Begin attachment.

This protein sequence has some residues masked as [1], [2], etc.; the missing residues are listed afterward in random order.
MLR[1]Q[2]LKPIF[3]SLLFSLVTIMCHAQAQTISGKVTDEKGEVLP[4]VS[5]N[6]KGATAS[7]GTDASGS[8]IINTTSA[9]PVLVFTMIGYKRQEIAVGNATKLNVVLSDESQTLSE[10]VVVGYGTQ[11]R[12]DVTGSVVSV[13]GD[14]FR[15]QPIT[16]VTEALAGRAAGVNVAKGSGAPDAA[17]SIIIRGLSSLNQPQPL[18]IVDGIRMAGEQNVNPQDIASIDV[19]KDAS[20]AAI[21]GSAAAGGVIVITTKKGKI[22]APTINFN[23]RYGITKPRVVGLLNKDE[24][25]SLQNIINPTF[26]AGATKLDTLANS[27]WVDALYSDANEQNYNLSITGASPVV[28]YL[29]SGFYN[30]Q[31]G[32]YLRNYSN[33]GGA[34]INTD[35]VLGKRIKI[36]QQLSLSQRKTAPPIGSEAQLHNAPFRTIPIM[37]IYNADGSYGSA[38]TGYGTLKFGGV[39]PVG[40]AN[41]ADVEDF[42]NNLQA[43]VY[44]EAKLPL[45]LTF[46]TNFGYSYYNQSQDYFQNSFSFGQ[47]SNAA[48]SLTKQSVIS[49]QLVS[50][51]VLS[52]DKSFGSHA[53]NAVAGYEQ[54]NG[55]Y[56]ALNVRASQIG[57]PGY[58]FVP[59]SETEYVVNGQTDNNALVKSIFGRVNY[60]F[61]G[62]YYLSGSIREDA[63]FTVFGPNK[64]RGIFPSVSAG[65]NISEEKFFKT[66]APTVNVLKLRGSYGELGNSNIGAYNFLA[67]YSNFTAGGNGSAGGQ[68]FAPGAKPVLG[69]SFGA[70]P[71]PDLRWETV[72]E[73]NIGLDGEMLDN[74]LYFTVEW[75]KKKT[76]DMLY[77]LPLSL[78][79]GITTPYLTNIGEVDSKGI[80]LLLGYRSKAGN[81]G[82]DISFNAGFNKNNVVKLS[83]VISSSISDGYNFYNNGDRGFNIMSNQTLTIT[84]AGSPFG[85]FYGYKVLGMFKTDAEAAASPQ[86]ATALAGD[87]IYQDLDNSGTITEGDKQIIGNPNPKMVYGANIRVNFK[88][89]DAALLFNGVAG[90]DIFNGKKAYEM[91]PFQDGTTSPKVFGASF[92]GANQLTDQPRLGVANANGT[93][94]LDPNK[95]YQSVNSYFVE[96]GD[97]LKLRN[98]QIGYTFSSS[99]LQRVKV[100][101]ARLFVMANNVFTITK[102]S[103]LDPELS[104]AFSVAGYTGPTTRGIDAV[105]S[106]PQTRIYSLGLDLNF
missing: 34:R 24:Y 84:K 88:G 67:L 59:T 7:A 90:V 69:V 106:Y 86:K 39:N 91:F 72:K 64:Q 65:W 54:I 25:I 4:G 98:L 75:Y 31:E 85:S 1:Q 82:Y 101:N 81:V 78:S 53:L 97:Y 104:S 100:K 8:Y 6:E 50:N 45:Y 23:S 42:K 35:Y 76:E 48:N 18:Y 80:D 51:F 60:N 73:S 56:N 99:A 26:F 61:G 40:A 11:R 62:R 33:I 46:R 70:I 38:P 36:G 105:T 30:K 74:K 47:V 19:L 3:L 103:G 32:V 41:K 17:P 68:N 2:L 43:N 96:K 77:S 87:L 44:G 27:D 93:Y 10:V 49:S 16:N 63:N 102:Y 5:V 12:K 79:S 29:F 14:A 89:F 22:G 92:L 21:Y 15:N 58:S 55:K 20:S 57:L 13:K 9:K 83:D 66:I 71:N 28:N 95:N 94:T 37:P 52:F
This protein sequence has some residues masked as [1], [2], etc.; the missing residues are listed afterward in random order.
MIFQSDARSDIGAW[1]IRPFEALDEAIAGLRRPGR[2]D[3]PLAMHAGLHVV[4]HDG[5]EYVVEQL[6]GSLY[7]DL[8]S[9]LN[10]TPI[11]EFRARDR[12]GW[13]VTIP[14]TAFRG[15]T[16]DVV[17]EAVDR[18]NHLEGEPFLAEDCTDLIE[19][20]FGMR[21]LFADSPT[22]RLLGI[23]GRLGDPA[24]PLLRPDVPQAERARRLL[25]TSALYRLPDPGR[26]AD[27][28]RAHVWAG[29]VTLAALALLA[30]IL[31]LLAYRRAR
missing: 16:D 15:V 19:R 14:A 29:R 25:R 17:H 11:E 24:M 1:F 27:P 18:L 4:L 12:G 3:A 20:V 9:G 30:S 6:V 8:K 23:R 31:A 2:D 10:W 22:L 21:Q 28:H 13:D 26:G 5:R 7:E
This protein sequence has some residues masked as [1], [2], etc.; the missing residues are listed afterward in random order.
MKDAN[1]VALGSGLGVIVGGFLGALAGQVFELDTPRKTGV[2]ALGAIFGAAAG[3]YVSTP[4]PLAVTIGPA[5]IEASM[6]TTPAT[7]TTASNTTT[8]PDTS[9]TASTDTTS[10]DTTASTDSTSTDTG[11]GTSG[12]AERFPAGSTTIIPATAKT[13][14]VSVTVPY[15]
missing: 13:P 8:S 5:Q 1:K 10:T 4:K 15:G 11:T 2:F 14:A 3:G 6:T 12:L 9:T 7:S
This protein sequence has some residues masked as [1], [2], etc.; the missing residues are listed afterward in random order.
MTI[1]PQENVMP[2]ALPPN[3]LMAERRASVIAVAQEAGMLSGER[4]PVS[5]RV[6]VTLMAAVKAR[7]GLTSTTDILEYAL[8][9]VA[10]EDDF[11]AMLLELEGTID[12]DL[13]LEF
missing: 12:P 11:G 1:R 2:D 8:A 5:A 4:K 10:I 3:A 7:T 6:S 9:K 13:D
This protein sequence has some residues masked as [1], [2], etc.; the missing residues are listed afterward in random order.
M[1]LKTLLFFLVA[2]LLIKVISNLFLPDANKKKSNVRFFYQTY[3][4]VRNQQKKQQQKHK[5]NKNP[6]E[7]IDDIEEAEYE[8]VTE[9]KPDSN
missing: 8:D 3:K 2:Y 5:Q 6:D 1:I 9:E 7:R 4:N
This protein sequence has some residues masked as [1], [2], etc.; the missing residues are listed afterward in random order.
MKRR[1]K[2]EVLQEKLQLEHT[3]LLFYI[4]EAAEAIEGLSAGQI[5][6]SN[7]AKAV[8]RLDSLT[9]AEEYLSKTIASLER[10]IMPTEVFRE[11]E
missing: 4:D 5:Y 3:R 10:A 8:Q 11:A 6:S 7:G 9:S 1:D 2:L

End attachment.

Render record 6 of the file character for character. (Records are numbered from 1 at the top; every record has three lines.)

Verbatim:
This protein sequence has some residues masked as [1], [2], etc.; the missing residues are listed afterward in random order.
MKRR[1]K[2]EVLQEKLQLEHT[3]LLFYI[4]EAAEAIEGLSAGQI[5][6]SN[7]AKAV[8]RLDSLT[9]AEEYLSKTIASLER[10]IMPTEVFRE[11]E
missing: 4:D 5:Y 3:R 10:A 8:Q 11:A 6:S 7:G 9:S 1:D 2:L